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In the last six weeks of summer, there has been a lot of depressing news. The Malaysian Airline tragedy in the Ukraine, the Ebola virus outbreak, the conflict on the borders of Israel/Palestine, Iraq/ISIS, Ferguson, and the sad passing of Robin Williams. So maybe it is not too surprising that something that makes us feel good while doing good and is a little silly, like the ALS Ice Bucket Challenge, went wild on the social networks.
I’m just back from the SXSW Interactive Festival where I was on a panel called “What Social Media Analytics Can’t Tell You” moderated by Alexandra Samuel of Vision Critical, Jeremiah Owyang, Crowd Companies, and Colby Flint, Discovery Channel. Here are some highlights.
Of course, it is important to CYA (Consult Your Attorney) and if you have established a good working relationship, you should be able navigate the legal issues that pop up around social media for nonprofits and not be so scared that you can’t follow social media best practices.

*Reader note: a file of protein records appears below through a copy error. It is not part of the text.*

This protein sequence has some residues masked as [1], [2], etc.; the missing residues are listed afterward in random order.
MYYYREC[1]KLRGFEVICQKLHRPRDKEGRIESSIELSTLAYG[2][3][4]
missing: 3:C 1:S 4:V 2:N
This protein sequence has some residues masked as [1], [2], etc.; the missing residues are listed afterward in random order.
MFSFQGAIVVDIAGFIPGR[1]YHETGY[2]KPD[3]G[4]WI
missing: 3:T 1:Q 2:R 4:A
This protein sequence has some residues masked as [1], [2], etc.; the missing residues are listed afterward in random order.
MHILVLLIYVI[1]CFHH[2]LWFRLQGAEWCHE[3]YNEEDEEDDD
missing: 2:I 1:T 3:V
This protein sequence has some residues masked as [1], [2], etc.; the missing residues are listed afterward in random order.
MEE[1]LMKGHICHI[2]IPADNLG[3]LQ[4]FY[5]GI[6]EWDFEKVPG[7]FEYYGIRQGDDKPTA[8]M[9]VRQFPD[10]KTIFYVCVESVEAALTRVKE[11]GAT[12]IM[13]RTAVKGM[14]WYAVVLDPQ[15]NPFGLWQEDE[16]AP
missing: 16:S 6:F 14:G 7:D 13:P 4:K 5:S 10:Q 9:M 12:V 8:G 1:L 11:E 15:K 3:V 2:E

This is about Hurricane Sandy: "For weeks after the storm, the same network that helped rescue my parents has remained active on text, email, and social media. They have taken and posted pictures of the damage to my parents’ home (including three feet of flooding in their first floor), registered them with FEMA, and helped them begin the recovery process. "
The most recent Pew Internet Project Internet and technology use studies show how immersed teens and young adults are in the online environment and how tied they are to the mobile and social sides of it. Some 95% of teens ages 12-17 are online, 76% use social networking sites, and 77% have cell phones.